Our resort borders the small town of Abreu. West of Abreu is Rio San Juan, the fishing village which we wrote about previously, and east of Abreu is Cabrera. This past week our friend AR brought us to her home, introduced us to her family, and showed us around Cabrera.
Note to our parents: read the next paragraph at risk of parental worry.
We were going to take the guagua to Cabrera, but Amy has always been antsy about waiting around for the bus (there are no real bus stops anyway) so we began walking down the main road toward our destination. After walking for about five minutes, Jay thought he spotted the guagua coming and Amy proceeded to flag it down. Turned out it was a local guy in a pick-up truck who lived in Cabrera and was on his way to the slightly closer town of Catalina. He ended up taking us to our destination, for which we happily gave him the money we had allocated for the guagua. Amy got the thrill of hitchhiking, which she hadn’t had since living in Israel years ago and we took an ~10 mile trip for about 75 cents each. Note to parents, since you clearly read this paragraph: These parts are pretty safe and we wouldn’t hitch a ride in Santo Domingo. Rest easy.
As we were standing in front of Caribe Express waiting for our friend to meet us, we wandered into the local ‘Supreme Court’ across the street. Amy snapped a photo in the courtroom with a security guard, in the process noticing a crucifix prominently displayed in front of the bench. As the security guard escorted us out, he invited us to come back to watch some proceedings the following day.
AR and her sister came to pick us up on their motorbikes about ten minutes later. As we hopped on, Jay wondered how his riding on the back of a female’s bike would be perceived in this male-dominated society. We drove through town, which was surprisingly beautiful, and stopped in front of AR’s house a few blocks from the ocean. The house has three rooms, each about 10′ x 8′. One of the rooms (a bit smaller) was the kitchen, and the other two served as living/dining room and bedroom – for seven people*. The bedroom had bunk beds, with two people sharing each bed. AR, age 19, is the sole breadwinner for the family. We went for a walk along the ocean, came back to a great homemade lunch in the living room, and then went on a tour of the town.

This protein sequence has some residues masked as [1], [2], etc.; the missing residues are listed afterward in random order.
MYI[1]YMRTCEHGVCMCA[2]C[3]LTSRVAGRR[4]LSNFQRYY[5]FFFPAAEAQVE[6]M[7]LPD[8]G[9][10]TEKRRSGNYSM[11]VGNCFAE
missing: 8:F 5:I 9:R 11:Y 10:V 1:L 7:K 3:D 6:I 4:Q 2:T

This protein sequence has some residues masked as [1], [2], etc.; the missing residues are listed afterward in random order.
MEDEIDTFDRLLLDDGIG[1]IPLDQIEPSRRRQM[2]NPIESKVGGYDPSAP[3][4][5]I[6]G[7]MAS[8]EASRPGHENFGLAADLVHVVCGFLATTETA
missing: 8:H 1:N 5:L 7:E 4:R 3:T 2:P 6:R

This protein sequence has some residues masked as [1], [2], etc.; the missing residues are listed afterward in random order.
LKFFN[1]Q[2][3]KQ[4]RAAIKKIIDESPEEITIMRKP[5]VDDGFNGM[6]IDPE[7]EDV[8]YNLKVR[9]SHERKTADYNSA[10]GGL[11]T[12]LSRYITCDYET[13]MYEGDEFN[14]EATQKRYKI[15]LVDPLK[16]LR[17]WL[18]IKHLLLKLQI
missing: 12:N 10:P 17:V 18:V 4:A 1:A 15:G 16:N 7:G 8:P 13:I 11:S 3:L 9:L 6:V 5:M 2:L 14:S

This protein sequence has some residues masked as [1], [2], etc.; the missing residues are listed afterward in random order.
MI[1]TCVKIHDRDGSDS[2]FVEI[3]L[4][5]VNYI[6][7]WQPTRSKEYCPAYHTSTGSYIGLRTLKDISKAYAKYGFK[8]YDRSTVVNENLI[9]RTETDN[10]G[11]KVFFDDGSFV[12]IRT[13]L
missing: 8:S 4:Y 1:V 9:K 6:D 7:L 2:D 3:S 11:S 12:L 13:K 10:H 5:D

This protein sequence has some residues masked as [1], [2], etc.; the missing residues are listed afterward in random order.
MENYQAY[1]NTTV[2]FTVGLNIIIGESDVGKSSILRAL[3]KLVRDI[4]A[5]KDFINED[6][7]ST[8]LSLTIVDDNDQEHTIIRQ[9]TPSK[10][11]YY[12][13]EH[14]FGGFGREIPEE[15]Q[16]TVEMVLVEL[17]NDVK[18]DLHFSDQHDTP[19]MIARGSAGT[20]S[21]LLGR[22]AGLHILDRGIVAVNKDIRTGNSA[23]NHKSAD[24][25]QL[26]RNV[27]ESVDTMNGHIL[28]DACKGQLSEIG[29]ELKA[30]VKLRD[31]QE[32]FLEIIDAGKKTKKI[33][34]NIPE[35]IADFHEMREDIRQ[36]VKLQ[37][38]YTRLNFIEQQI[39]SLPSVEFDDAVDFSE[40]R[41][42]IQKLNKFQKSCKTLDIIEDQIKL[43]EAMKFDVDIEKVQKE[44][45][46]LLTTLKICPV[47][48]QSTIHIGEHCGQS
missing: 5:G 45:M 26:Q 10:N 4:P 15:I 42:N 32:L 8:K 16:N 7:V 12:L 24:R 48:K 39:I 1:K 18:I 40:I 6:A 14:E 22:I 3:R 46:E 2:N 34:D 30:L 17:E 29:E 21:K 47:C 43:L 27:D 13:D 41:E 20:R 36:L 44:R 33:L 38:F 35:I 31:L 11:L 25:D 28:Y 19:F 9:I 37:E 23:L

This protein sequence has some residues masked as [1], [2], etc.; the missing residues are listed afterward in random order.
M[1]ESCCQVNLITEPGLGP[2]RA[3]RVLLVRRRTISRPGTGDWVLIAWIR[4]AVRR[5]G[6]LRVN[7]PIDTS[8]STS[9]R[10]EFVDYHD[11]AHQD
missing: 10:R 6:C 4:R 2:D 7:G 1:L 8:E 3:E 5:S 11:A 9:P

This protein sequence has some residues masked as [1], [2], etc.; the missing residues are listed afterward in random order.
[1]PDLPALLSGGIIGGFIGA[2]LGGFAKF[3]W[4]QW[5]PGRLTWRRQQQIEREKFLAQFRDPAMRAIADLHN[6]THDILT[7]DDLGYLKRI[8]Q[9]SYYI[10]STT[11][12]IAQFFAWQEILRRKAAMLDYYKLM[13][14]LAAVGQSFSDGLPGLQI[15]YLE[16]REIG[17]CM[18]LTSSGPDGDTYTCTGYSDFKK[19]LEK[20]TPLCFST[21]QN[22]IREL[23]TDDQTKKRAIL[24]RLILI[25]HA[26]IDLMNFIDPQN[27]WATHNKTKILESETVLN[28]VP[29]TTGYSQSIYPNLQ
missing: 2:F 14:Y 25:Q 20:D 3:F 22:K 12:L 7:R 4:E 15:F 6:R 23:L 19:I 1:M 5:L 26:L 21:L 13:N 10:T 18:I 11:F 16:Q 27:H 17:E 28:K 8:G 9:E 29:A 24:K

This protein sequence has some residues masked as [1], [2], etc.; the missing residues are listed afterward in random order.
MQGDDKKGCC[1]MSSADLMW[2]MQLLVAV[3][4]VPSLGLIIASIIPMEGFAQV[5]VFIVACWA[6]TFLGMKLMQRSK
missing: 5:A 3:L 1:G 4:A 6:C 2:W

Our tour covered the library, school (education in Cabrera is free up to age 18), park, jungle waterfall, ambulance / fire department (the ambulance was donated by New York City!), and hospital. The hospital seemed like a blast to the past, but Jay was excited to see the ancient autoclave and operating room. Amy’s exciting find was the local ice cream truck: a man on a bicycle with a cooler on the back of his seat and cones hanging off of his left handlebar. He rang a hand-held bell as he rode through town.
We had a great time and the guagua back was uneventful. As a side note, it’s clear to Amy that the all-gay takeover of the resort is in full swing, as toilet seats in all of the resort’s public bathrooms are being consistently left up. What can ya do? 🙂
*Seven people, plus a chihuahua and a cat with 15-day-old kittens. They were nursing when we got there and I tried to snap some flash-free photos of them in the dark room.